Cloud-based enterprise resource planning systems (ERP) are becoming the norm among businesses as backend processes are fully moved to the cloud as part of an organization’s digital transformation strategy. Cloud ERP does have its downsides, however, as with all technology.
Chief among the disadvantages of cloud-based ERP is limited customization. With cloud-based ERP, as with all cloud services, standard processes replace the customization that often comes with on-premise software. This is the result of both the methodology of cloud services and the technological underpinnings of the cloud that prioritize standard services that can be rolled out to all customers at scale.
Businesses often have bespoke internal processes and quixotic workflows that have built up over time, however, cloud ERP is less likely to support these custom workflows as a result of the cloud model. It can be argued that the move to standardized best practices is a net positive for a business, but this forced move to standards nonetheless narrows the options for a business.
This lack of control extends to cloud-based ERP security and maintenance. With cloud ERP, businesses no longer host their own software. Instead of the full control that comes with on-premise ERP software, there’s a shared responsibility model between the business and the ERP cloud provider.
This is again a positive as well as a negative because most businesses actually gain from having parts of the software stack managed in standard ways by the likes of Fortune 500 companies such as SAP or Oracle. But for some businesses with sensitive information, such as healthcare or finance, this reduction in control can represent a real concern.
A third disadvantage of cloud-based ERP is that it requires reliable internet connectivity. No internet, no ERP access when it comes to the cloud-based ERP.
The need for internet connectivity shouldn’t be a dealbreaker for most businesses, because reliable internet connectivity is assumed and critical for most businesses today. With the use of cloud-based ERP, however, businesses further rely on the robustness of their internet connections because outages truly cut off systems access. And let’s be honest: for all but the most mission-critical businesses, company internet does go down from time to time.
So despite a near wholesale migration to cloud-based ERP, using the cloud for backend processes does introduce downsides.
Why Choose Cloud ERP Despite the Downsides
The reason that most businesses have moved to cloud-based ERP or are planning to do so is that these downsides are more than trumped by cloud ERP’s advantages. Many of these advantages come from the same factors that yield cloud ERP’s downsides.
Lack of full control, for instance. When the cloud ERP provider handles software and server infrastructure, software scalability is dramatically increased for a business. Instead of needing to invest in and maintain the correct hardware for the footprint of the business, companies can easily scale their ERP infrastructure as they grow (or if they shrink). With cloud-based ERP, a business just clicks a button to increase ERP capacity.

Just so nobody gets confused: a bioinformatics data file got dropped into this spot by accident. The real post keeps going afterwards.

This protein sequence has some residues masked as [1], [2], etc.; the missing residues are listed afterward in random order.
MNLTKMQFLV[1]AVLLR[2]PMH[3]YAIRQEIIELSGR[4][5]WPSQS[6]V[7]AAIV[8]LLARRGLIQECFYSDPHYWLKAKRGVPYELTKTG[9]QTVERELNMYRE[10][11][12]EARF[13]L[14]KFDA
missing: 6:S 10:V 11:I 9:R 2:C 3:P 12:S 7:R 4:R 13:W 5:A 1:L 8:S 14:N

This scalability leads to greater cost-effectiveness as well.
Businesses only pay for the ERP capacity they need at the moment, confident that they can expand the moment they need more. This just-in-time ERP resource scalability means that businesses are never paying for more than they need. There’s no need for investing in ERP capacity for the future because the same ERP solution works for a small business and one that has grown significantly since it first adopted cloud ERP.
Similarly, the downside of requiring ongoing internet access for cloud ERP also represents part of its upside. When a company’s backend processes are located in the cloud, there’s greater overall access. Authorized employees can access company data from anywhere, including their mobile phones or work-from-home environments. Sales agents can enter data at the point of contact, not when they return to the office. Devices in the field can access or send data to the ERP system in real time.
Further, this connectivity enables real-time data. When company data is accessible at all times from all locations, what’s stored in the ERP system is always current. There’s no data lag from having to enter data into the system at a later date or ingesting new data from other systems during an overnight process. Data flows in and out of the system in real-time, which means that decisions can be made in real time with accurate data. This is one of the greatest selling points of cloud ERP.
So does cloud-based ERP have downsides? Yes, it does. The disadvantages are the minor downsides of significant advantages that come from cloud-based ERP solutions.
For most businesses, the downsides of cloud-based ERP are more than offset by the benefits that come from having it in the cloud. And that is why cloud ERP is quickly replacing on-premise ERP solutions. Even though cloud ERP is not perfect, it is an improvement on what came before.
To learn more about cloud ERP and how it can improve your business, contact one of our consultants at (801) 642-0123 or by writing us at firstname.lastname@example.org.